Another day, another Hollywood scandal. If the first thing that comes to mind here is sexual harassment, it’s for good reason: Unethical behavior is pervasive in the industry. While a movement toward greater diversity is generally lauded, it’s not so great in this instance. Jay Rosen discusses.
The Wall Street Journal pushes out a developing story headline: “Warner Bros. Chairman CEO Kevin Tsujihara to Step Down.”
Without knowing any recent background about the executive or Warner Bros.’ recent box office track record, I presumed that this early on a Monday morning, there could only be one explanation.
I immediately texted a colleague in the compliance and ethics field and typed:
My colleague replied, “Most probably.”
As the morning progressed, we learned that in an article in The Hollywood Reporter on March 6, text messages between the executive and actress Charlotte Kirk revealed that Tsujihara said that he would push for auditions for her amid an apparent sexual relationship they were involved in.
Kirk appeared in two Warner Bros. films: 2016’s “How to Be Single” and 2018’s “Ocean’s 8.” Tsujihara’s personal attorney stated, “Mr. Tsujihara had no direct role in the hiring of this actress.” An outside law firm continued to investigate the claims made against Tsujihara.
Ironically, Tsujihara’s departure comes as John Stankey, named CEO of WarnerMedia in 2017, was putting his stamp on the company in the wake of AT&T’s acquisition of Time Warner. In a major reorganization, announced March 4, Tsujihara had been given additional WarnerMedia oversight responsibilities.
A week later, on March 13, The Hollywood Reporter detailed that for the third time in a 16-month span, Tsujihara was the subject of an internal investigation about his relationship with the actress.
A WarnerMedia representative said that the prior investigations it conducted did not find impropriety in Kirk’s casting in the two Warner Bros. films. But according to a knowledgeable source, the company is treating text messages between Tsujihara, 54, and Kirk, 26, as “new information.”
Time Warner first launched an investigation by an undisclosed law firm in November 2017 as reporters began calling about Tsujihara and Kirk’s relationship. At that point, Ocean’s 8 had wrapped, and rumors about Kirk’s casting had begun to swirl. The company, in the midst of the merger, found no wrongdoing.
The issue reared its head again nearly a year later when a letter penned by someone going by the moniker “Social Justice Warrior” was sent to Stankey in September 2018; the letter raised a series of explosive questions about a top Warner Bros. executive who promised speaking roles to an actress it identified only as “CK.”
In response, WarnerMedia retained the law firm Munger, Tolles & Olson to investigate (it was not involved in the first investigation and is not involved in the current one). Again, no wrongdoing was found.
Tsujihara, 54, is the first executive of Asian descent to head a major Hollywood studio.
He released the following memo to his employees:
Over the past week and a half, I have been reflecting on how the attention on my past actions might impact the company’s future. After lengthy introspection, and discussions with John Stankey over the past week, we have decided that it is in Warner Bros.’ best interest that I step down as Chairman and CEO.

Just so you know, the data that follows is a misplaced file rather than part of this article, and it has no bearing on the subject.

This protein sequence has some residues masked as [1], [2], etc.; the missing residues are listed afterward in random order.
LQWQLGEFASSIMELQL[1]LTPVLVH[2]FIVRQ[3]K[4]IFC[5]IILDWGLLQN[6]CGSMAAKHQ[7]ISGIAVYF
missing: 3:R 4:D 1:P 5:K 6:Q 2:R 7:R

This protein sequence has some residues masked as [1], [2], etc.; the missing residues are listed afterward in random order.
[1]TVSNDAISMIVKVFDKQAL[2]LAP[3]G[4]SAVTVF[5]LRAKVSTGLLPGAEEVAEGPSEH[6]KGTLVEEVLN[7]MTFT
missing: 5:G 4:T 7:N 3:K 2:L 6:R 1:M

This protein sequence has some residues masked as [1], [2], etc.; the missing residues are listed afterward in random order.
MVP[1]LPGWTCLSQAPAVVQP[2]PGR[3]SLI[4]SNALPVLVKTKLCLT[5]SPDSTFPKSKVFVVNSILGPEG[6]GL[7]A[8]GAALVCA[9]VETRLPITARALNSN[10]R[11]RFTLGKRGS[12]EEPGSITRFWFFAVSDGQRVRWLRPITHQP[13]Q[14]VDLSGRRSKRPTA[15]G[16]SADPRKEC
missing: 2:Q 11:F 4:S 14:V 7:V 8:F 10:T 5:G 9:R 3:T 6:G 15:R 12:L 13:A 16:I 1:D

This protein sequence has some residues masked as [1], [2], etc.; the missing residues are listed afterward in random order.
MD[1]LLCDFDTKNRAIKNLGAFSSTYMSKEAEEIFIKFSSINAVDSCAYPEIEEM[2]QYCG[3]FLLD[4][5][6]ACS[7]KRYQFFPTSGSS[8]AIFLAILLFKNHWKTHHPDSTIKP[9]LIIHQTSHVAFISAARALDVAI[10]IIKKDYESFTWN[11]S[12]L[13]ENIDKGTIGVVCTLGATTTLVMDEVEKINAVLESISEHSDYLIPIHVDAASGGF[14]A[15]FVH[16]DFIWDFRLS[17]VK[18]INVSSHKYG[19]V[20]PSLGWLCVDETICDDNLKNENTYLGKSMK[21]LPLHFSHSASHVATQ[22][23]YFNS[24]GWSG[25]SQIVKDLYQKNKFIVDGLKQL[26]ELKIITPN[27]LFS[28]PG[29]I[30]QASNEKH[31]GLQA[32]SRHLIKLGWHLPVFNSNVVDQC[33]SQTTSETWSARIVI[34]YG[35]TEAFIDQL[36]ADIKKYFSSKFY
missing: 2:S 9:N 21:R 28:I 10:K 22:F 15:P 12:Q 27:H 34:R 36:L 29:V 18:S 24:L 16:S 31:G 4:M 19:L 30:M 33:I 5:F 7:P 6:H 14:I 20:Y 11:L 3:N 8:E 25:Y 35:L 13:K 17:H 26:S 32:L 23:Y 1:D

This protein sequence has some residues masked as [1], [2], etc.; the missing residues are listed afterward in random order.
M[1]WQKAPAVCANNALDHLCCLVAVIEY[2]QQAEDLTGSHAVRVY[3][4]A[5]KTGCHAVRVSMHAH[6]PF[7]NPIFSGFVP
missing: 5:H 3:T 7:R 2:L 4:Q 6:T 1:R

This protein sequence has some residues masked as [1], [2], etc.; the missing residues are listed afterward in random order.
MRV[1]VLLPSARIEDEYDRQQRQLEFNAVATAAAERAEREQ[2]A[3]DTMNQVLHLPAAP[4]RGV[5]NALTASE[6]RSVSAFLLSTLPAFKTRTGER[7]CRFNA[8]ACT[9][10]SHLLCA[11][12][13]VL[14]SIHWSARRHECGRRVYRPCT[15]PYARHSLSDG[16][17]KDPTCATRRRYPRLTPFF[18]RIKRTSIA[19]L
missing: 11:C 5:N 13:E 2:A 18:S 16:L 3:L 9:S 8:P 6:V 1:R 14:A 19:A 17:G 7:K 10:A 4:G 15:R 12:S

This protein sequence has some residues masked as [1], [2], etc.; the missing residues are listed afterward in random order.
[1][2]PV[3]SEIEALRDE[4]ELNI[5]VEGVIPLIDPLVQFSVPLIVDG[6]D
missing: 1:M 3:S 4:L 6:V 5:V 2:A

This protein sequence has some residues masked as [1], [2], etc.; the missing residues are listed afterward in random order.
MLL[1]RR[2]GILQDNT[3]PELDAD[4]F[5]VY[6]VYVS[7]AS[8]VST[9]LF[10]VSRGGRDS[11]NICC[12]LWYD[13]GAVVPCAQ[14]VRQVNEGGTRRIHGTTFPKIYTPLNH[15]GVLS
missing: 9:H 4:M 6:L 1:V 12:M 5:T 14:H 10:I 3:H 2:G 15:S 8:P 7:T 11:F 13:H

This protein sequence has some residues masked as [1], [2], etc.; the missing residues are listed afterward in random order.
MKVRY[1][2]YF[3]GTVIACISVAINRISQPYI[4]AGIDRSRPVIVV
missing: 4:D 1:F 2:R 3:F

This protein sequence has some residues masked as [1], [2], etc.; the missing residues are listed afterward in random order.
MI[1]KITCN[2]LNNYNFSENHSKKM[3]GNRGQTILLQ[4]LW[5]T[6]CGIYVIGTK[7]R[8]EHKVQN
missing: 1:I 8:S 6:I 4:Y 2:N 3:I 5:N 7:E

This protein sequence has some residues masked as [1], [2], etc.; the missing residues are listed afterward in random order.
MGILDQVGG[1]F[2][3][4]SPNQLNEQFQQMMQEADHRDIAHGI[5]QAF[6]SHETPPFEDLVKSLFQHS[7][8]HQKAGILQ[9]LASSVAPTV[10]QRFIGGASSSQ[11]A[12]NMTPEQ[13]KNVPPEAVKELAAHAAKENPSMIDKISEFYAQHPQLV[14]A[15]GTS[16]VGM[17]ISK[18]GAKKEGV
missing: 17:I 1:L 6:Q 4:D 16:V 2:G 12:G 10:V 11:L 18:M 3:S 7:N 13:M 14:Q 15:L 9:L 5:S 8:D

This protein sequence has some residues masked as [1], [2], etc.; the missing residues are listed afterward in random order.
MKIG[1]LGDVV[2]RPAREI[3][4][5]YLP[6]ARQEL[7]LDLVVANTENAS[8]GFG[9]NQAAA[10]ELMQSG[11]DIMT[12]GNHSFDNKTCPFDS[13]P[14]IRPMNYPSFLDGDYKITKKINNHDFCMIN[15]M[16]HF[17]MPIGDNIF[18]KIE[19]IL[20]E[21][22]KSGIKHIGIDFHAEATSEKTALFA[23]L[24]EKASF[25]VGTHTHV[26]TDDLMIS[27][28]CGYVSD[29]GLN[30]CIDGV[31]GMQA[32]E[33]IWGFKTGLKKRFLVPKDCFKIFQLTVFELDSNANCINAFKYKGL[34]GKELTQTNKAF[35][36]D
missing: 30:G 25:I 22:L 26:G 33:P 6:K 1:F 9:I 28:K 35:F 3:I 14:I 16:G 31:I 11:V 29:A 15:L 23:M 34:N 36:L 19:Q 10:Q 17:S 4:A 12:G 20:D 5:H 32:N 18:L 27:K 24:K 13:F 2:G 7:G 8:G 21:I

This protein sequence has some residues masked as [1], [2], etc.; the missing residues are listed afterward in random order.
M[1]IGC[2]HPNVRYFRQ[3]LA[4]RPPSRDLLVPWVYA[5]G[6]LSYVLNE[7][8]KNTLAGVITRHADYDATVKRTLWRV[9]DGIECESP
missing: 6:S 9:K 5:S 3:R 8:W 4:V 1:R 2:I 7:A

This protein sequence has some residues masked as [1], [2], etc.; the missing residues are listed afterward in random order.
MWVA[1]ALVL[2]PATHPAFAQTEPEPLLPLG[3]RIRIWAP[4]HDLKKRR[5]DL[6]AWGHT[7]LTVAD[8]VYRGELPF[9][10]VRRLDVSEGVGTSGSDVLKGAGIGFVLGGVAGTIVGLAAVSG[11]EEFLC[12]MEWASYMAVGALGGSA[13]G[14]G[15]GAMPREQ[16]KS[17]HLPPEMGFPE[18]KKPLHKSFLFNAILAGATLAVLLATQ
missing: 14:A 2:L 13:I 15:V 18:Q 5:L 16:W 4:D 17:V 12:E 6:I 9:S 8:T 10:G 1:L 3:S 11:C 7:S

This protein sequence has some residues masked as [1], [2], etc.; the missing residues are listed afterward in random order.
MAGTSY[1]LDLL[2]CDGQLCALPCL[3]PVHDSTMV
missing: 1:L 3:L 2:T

I love this company and the people that make it so great. I’ve been honored to head this organization and work alongside all of its talented employees over the past 25 years. Together we’ve built this studio into an unequivocal leader in the industry.”
It seems that his love for the company was not enough to stop him from abusing his power.
So back to the opening of my blog. After having my sarcastic instincts confirmed, I had to step back and wonder: Why was I immediately so cynical? Was it because I had previously worked in the motion picture industry as Jay Rosen 1.0 and heard a horror story of a male friend who was working as an assistant to a top producer on a noted Hollywood lot?
When my friend had not updated the producer’s phone call sheet quick enough, he was soon on the receiving end of a scalding cup of hot coffee pegged at him in disgust by the producer. Next stop, the HR department, where a settlement was hastily offered and accepted. Within the hour a new victim (I mean assistant) was trying his luck updating the call sheet.
Have we seen this movie before? But it’s not just Hollywood. Possibly we have become inured to and numbed by the deluge of harassment and rape accusations which seem to be blare out daily, ranging from the U.S. Armed Forces to a Supreme Court nomination hearing, an enabling college football program for a child pedophile and the national women’s gymnastics team. The powerful taking advantage of the powerless. Harassment, rape, human trafficking. It’s horrible and disgusting. And it has to stop.
Harvey Weinstein. Kevin Spacey. Louis C.K.
Al Franken. Larry Nassar. Jeffrey Tambor.
Charlie Rose. John Lasseter. Les Moonves.
Bill O’Reilly. Steve Wynn. Matt Lauer. R. Kelly.
This roll call of shame spans all industries:
hospitality, media, music, politics and sports.
While my ethics and compliance colleagues are always looking to create more diverse corporate boards and C-suites, sadly this latest chapter of the #MeToo movement has shown some diversity with the addition of Kevin Tsujihara to the list. Unfortunately, this is not the diversity we have in mind.